In fact, it is stepping out of the box and mixing things up which has contributed to the success of the business. Whether by changing up the menu, adding an outdoor patio seating area a few years ago, introducing a line of smoked foods, featuring a banquet hall for private gatherings or offering custom quoted catering, Wiltse says innovation has been key.
“We don’t wait for somebody else to do something in town; we try to be the first to do a lot of things like that,” he remarked.
“We built that in December of 1993, just as the flag was coming down off the base and everybody thought we were absolutely nuts because the town was supposed to “dry up,’” he said of the banquet hall addition, which basically doubled the size of the restaurant.
He also established an on-site brew pub within the restaurant in 1994, which was the third in the state and the first for northern Michigan.
The first brew pub in Michigan was built in Detroit, after which another was established in Grand Rapids. Wiltse said what’s unusual is that there are now several hundred brew pubs in the lower part of the state, but still not very many in northern Michigan.
“We rotate in and out, but there’s probably 30 or more styles of beer that we’ve had at one time or another,” he said of the brew options at Wiltse’s.
In another nod to his local community pride, Wiltse brews such favorites as Paul Bunyan Ale and Old AuSable Weizenbier.
“We were recently recognized by the Craft Brewers Guild. We were featured in an article a couple months back that basically credited us with having been one of the oldest in the state – and yet we are known as doing traditional styles of beer very well,” Wiltse shared. “And that is all we ever set out to do.”
When he added the brew pub, he said he had a choice of becoming a microbrewery and going into distribution, as is the case with Founder’s and Bell’s.
But, Wiltse said, “What inspired us was the European kind of model where every little town in Germany, in the U.K., had a local brewery that the locals called it their place.”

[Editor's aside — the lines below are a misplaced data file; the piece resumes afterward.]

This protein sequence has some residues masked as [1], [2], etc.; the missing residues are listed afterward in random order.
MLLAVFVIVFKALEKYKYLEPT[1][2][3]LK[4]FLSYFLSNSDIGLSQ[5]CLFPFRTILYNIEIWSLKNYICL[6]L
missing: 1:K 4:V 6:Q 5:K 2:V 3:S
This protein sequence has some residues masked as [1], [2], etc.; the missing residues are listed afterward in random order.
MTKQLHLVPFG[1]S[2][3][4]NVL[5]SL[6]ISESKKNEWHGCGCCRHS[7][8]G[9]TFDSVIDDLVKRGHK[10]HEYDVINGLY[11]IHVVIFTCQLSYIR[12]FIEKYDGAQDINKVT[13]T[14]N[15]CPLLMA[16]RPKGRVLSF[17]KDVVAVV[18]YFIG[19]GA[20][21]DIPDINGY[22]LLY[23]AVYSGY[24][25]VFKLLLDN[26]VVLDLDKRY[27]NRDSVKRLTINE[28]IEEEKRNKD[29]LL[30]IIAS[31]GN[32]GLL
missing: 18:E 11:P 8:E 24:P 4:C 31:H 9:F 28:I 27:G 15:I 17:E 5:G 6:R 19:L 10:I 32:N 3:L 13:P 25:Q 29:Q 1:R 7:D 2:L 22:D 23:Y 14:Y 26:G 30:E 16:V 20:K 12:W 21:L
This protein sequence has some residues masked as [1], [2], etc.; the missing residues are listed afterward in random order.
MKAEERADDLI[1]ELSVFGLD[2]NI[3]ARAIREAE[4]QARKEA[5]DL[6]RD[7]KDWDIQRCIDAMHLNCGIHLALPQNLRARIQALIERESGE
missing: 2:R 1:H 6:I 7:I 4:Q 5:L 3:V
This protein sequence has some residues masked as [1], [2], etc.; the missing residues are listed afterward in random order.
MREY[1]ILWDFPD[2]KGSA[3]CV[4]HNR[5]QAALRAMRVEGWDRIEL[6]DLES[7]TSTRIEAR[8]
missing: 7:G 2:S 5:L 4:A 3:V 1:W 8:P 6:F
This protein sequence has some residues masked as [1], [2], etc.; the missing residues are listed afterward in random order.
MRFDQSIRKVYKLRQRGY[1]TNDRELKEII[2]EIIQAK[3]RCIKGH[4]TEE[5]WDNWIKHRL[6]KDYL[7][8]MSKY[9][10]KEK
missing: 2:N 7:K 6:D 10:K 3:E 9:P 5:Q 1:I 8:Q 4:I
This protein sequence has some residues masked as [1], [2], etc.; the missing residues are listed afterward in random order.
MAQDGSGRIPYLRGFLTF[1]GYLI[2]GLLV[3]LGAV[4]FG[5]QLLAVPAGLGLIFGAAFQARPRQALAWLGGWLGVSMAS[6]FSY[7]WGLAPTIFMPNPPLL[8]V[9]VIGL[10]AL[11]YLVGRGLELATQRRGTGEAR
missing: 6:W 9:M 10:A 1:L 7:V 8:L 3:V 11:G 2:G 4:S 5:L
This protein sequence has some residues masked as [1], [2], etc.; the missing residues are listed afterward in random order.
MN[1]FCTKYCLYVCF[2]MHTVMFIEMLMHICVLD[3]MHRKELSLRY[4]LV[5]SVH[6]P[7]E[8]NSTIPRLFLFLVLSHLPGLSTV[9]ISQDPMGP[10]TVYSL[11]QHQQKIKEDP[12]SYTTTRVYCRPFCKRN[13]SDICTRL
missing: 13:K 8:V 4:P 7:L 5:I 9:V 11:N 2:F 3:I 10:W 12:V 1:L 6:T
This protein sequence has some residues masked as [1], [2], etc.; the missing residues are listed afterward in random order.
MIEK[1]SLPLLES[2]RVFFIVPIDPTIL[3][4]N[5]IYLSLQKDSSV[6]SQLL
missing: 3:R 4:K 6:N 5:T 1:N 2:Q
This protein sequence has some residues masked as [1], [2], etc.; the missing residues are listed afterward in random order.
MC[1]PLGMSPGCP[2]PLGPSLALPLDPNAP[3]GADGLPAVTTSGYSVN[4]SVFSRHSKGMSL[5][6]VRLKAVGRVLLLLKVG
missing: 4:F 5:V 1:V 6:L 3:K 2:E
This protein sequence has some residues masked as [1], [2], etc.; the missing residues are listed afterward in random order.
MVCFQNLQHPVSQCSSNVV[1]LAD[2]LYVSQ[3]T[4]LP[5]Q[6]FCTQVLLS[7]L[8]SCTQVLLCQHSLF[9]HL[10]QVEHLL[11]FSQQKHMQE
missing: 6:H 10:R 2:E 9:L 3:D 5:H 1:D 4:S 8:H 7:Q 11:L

Wiltse’s Brew Pub and Family Restaurant has undergone a number of changes throughout the years, with Wiltse saying the 14,000-square-foot space has been remodeled at least four times.
Originally from Standish, Wiltse came to Oscoda in 1979, at the age of 21. He said he took a hiatus from school to help his brother set up the restaurant, from a building once known as Bunyan Land. The previous establishment was a drive-in type restaurant, which had been closed for a few years before Wiltse and his brother took it over.
When his brother stepped away from the venture after a few months, Wiltse stuck with it and the rest is history.
Aside from his restaurant duties, Wiltse also started up a business called enviro-BRITE Solutions, which began from his garage more than 10 years ago and is now located, rather fittingly, at WAFB.
The products offered by enviro-BRITE are designed to be environmentally friendly, and the company employs local residents.
Wiltse says the business creates everything from jet aircraft cleaners to hotel laundry stain removers, adding, “We make over 100 different formulas.”
According to Wiltse, the products are taken all across the state, yet many people in the local community are not even aware of the company. He said an open house is being planned for some time next spring.
“We have a very sophisticated operation and no one even knows what we’re doing here,” Wiltse said, adding that partial owner Thomas York will eventually take over the business one day.
As if he didn’t already have enough on his plate, Wiltse has also traveled for the last several years as a consultant, servicing brewery, winery and distilling industries throughout the state.
Wiltse says this has reinforced his decision on where he has chosen to live, because, “Happiness is coming back home to Oscoda.”
He added that the community has some pretty amazing people who put a high value on the quality of life that they have.
Wiltse’s Brew Pub and Family Restaurant is located at 5606 F-41 in Oscoda Township, and staff may be reached by calling 739-2231. Further information is also available by visiting wiltsesbrewpub.com.
Wiltse’s is open Monday through Thursday, from 10:30 a.m. to 9 p.m.; Friday and Saturday, from 8 a.m. to 10 p.m.; and Sunday, from 8 a.m. to 9 p.m.